WHEN Hosni Mubarak resigned as president in February last year, it seemed as if Egypt would reap a bountiful harvest of democracy from the Arab Spring.

The referendum on the draft constitution, the second stage of which took place in Saturday, however, is testament to the difficulties that lie ahead before representative government can be achieved.

The Muslim Brotherhood has claimed the constitution was passed with a 64% Yes vote. If, as expected, this is in line with the official result due to be released today, President Mohamed Mursi will have brought off a high-stakes gamble to secure his future. But he cannot claim to have the confidence of the Egyptian people.

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The second round of voting in the contentious referendum on the draft constitution (which had to be split into two stages because so few Egyptian judges agreed to supervise it) has merely confirmed the deep divisions between those who support President Mursi and the Muslim Brotherhood and those who oppose the increasing influence of the Islamists. Yet only around 30% of the electorate turned out to vote, due to distrust of the process amid allegations of vote-rigging and unexpectedly long queues at polling stations expected to return a high No vote.

By expanding his powers to push through the constitution, the president has succeeded in uniting the disparate opposition groups which include Christians, secularists and liberals. However, it is likely to be his economic policies as much as his religious ones which lose him the confidence of voters appalled by a return to the economic strategy of the Mubarak era. The ending of fuel subsidies will send household energy bills rocketing and the new constitution will peg wages to productivity.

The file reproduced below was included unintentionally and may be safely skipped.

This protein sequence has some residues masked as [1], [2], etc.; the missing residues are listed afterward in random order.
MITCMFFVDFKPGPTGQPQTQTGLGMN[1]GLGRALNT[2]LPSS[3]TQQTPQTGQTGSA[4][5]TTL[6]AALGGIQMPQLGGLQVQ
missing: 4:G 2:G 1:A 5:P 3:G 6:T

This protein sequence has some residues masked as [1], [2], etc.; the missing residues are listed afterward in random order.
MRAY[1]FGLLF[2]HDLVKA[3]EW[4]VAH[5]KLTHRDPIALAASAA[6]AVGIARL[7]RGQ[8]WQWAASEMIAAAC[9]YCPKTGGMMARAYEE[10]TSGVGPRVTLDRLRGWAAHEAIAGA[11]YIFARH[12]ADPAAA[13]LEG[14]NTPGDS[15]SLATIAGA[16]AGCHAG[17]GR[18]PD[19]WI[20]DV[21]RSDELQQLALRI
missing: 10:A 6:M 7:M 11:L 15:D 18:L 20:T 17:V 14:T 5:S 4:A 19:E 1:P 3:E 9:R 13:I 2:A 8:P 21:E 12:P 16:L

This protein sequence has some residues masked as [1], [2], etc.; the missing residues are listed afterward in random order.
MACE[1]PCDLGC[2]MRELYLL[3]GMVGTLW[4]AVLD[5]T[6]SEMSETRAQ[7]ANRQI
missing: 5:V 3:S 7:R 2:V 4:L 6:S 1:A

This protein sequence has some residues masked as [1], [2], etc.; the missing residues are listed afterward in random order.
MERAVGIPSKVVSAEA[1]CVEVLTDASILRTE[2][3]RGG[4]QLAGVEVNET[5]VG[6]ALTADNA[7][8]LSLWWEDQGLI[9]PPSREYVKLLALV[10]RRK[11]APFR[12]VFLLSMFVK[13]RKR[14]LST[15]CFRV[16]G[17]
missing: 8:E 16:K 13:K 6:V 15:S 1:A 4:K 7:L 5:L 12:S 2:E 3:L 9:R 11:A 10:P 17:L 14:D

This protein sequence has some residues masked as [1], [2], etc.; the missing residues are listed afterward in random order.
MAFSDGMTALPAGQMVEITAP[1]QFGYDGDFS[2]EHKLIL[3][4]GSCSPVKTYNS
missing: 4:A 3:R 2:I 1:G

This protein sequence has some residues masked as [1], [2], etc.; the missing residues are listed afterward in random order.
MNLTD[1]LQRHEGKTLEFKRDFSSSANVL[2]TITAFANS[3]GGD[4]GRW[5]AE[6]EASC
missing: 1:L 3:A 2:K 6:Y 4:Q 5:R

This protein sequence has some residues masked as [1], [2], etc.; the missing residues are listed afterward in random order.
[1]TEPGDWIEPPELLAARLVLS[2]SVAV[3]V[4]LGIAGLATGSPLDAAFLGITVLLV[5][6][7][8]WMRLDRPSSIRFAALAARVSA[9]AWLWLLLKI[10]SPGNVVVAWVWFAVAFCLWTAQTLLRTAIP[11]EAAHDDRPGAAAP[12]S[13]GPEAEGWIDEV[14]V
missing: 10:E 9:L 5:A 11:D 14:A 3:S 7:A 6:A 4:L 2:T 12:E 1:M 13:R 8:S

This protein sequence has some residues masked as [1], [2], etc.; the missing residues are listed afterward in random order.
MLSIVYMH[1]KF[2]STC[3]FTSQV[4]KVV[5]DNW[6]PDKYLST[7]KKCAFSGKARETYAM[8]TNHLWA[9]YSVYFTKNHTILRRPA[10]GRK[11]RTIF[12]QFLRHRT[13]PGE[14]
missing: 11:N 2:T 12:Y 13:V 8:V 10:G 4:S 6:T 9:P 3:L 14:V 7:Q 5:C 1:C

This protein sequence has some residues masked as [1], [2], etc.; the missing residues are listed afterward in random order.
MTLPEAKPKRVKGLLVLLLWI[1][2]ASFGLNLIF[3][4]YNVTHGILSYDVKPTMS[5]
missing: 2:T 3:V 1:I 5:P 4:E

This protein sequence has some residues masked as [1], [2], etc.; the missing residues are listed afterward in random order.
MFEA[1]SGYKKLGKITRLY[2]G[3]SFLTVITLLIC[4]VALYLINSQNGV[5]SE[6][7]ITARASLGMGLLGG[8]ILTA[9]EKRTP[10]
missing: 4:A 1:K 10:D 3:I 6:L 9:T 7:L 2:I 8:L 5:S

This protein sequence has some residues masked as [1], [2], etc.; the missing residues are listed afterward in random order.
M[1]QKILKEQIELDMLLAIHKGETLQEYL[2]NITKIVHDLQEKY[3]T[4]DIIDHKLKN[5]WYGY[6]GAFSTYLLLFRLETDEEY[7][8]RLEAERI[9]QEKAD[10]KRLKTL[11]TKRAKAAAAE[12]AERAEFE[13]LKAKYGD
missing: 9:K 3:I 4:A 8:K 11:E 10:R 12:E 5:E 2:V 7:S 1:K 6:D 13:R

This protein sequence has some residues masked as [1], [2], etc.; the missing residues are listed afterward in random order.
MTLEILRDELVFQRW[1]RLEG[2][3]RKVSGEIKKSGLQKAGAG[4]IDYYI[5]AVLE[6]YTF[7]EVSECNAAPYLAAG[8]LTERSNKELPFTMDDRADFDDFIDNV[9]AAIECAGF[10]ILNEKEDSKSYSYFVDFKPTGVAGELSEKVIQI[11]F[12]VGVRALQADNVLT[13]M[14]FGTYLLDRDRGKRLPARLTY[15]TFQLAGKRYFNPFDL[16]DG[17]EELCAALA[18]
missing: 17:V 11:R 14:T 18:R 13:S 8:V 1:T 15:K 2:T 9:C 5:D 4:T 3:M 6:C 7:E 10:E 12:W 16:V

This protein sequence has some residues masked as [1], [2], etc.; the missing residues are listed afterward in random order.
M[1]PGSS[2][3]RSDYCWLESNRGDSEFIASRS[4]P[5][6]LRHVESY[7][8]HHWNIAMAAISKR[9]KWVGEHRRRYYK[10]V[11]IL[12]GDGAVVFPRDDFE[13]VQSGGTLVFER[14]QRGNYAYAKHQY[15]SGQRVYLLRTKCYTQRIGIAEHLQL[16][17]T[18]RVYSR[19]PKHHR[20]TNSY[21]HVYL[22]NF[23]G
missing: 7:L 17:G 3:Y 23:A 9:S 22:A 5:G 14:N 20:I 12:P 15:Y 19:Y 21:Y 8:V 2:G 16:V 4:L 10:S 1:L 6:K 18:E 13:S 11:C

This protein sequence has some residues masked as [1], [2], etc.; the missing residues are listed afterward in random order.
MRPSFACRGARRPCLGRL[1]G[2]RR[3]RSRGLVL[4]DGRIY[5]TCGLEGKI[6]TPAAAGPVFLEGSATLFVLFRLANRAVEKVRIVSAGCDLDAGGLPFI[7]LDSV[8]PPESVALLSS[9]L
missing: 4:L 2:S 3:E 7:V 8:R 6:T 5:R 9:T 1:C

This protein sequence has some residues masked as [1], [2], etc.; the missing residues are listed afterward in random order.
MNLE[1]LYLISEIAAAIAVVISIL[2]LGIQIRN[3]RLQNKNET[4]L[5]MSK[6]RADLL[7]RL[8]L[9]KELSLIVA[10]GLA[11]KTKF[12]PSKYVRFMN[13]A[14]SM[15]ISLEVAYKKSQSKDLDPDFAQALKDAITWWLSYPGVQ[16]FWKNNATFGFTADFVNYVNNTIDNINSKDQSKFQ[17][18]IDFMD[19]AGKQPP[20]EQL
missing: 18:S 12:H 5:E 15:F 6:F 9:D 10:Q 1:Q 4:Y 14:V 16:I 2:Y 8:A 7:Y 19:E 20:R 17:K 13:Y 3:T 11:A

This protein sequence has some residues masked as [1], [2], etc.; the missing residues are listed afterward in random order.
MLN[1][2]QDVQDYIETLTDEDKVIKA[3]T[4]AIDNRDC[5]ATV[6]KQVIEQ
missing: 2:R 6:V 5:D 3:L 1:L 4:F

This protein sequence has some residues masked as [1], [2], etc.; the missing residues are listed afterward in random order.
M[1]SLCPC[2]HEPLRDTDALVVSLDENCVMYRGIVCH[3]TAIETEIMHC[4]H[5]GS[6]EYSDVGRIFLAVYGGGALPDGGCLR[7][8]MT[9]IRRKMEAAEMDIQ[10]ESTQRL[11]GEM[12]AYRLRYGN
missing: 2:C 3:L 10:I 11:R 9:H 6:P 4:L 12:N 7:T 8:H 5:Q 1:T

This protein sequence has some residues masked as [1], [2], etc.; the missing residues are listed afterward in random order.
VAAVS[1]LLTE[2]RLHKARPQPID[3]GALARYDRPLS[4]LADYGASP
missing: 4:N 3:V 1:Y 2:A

Following the uprising in which a desire for social justice was a major factor, the day-to-day problems of work, housing, health, security and public services are of greater immediate concern for the majority than erosion of personal freedom.

President Mursi will have to introduce an austerity package of spending cuts and tax rises if he is to secure a $4.8 billion loan from the International Monetary Fund. However, the IMF has imposed a condition of political consensus. That is necessary if austerity is to succeed in a fledgling democracy but Egyptians who had been united in overthrowing Mubarak's dictatorship are now so deeply divided it will be an uphill task. Opposition groups have lost the referendum on the constitution but, now that Mr Morsi is severely weakened, they will want to bargain over its most contentious areas. This weekend's vote will do nothing to resolve the crisis in Egypt but a political process must begin if a new general election is to be held, as promised, early next year.